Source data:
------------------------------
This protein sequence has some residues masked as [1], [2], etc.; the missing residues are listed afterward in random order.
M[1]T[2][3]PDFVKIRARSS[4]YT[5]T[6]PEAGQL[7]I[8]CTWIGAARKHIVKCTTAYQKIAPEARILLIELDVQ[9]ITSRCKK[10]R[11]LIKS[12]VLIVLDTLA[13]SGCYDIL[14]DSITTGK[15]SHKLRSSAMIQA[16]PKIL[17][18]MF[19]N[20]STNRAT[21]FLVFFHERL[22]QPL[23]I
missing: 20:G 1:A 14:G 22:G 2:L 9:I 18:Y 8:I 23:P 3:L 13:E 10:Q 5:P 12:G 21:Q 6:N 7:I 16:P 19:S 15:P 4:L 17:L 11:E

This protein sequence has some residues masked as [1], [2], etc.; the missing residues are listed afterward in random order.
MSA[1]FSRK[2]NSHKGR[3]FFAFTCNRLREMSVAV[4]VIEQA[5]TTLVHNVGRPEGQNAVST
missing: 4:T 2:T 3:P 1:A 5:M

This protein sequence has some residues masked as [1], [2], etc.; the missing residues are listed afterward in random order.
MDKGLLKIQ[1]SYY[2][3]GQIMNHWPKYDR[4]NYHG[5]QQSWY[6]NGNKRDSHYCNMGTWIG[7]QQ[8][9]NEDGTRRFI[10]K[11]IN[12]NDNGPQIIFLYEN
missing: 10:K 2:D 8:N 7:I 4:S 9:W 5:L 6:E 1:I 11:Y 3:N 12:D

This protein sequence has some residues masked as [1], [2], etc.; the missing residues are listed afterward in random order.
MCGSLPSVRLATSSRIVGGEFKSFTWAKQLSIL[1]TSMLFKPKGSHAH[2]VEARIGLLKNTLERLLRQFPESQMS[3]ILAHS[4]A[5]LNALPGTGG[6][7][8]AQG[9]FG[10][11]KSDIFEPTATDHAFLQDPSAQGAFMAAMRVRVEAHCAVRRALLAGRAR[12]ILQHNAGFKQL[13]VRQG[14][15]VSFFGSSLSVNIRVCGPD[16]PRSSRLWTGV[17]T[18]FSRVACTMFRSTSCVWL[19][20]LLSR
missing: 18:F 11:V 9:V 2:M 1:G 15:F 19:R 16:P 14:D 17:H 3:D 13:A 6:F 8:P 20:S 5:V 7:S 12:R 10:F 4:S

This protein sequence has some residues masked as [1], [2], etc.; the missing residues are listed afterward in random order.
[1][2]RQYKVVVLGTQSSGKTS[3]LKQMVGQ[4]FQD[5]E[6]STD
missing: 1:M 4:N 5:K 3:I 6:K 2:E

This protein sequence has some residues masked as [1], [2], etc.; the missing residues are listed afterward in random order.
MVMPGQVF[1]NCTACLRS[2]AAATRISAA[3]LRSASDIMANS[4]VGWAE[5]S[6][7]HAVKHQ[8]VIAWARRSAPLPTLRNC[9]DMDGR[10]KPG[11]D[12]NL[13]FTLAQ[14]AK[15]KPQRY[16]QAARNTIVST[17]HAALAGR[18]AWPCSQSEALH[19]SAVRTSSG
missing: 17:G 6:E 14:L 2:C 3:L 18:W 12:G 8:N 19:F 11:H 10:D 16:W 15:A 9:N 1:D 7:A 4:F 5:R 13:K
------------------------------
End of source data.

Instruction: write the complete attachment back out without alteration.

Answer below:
This protein sequence has some residues masked as [1], [2], etc.; the missing residues are listed afterward in random order.
M[1]T[2][3]PDFVKIRARSS[4]YT[5]T[6]PEAGQL[7]I[8]CTWIGAARKHIVKCTTAYQKIAPEARILLIELDVQ[9]ITSRCKK[10]R[11]LIKS[12]VLIVLDTLA[13]SGCYDIL[14]DSITTGK[15]SHKLRSSAMIQA[16]PKIL[17][18]MF[19]N[20]STNRAT[21]FLVFFHERL[22]QPL[23]I
missing: 20:G 1:A 14:G 22:G 2:L 9:I 18:Y 8:I 23:P 3:L 13:E 10:Q 5:P 12:G 21:Q 6:N 7:I 16:P 19:S 15:P 4:L 17:L 11:E

This protein sequence has some residues masked as [1], [2], etc.; the missing residues are listed afterward in random order.
MSA[1]FSRK[2]NSHKGR[3]FFAFTCNRLREMSVAV[4]VIEQA[5]TTLVHNVGRPEGQNAVST
missing: 4:T 2:T 3:P 1:A 5:M

This protein sequence has some residues masked as [1], [2], etc.; the missing residues are listed afterward in random order.
MDKGLLKIQ[1]SYY[2][3]GQIMNHWPKYDR[4]NYHG[5]QQSWY[6]NGNKRDSHYCNMGTWIG[7]QQ[8][9]NEDGTRRFI[10]K[11]IN[12]NDNGPQIIFLYEN
missing: 10:K 2:D 8:N 7:I 4:S 9:W 5:L 6:E 1:I 11:Y 3:N 12:D

This protein sequence has some residues masked as [1], [2], etc.; the missing residues are listed afterward in random order.
MCGSLPSVRLATSSRIVGGEFKSFTWAKQLSIL[1]TSMLFKPKGSHAH[2]VEARIGLLKNTLERLLRQFPESQMS[3]ILAHS[4]A[5]LNALPGTGG[6][7][8]AQG[9]FG[10][11]KSDIFEPTATDHAFLQDPSAQGAFMAAMRVRVEAHCAVRRALLAGRAR[12]ILQHNAGFKQL[13]VRQG[14][15]VSFFGSSLSVNIRVCGPD[16]PRSSRLWTGV[17]T[18]FSRVACTMFRSTSCVWL[19][20]LLSR
missing: 18:F 11:V 9:V 2:M 1:G 15:F 19:R 16:P 14:D 17:H 3:D 13:A 6:F 8:P 20:S 5:V 7:S 12:R 10:F 4:S

This protein sequence has some residues masked as [1], [2], etc.; the missing residues are listed afterward in random order.
[1][2]RQYKVVVLGTQSSGKTS[3]LKQMVGQ[4]FQD[5]E[6]STD
missing: 1:M 4:N 5:K 3:I 6:K 2:E

This protein sequence has some residues masked as [1], [2], etc.; the missing residues are listed afterward in random order.
MVMPGQVF[1]NCTACLRS[2]AAATRISAA[3]LRSASDIMANS[4]VGWAE[5]S[6][7]HAVKHQ[8]VIAWARRSAPLPTLRNC[9]DMDGR[10]KPG[11]D[12]NL[13]FTLAQ[14]AK[15]KPQRY[16]QAARNTIVST[17]HAALAGR[18]AWPCSQSEALH[19]SAVRTSSG
missing: 17:G 6:E 14:L 2:C 3:L 18:W 12:G 8:N 19:F 11:H 10:D 16:W 15:A 9:N 1:D 7:A 4:F 5:R 13:K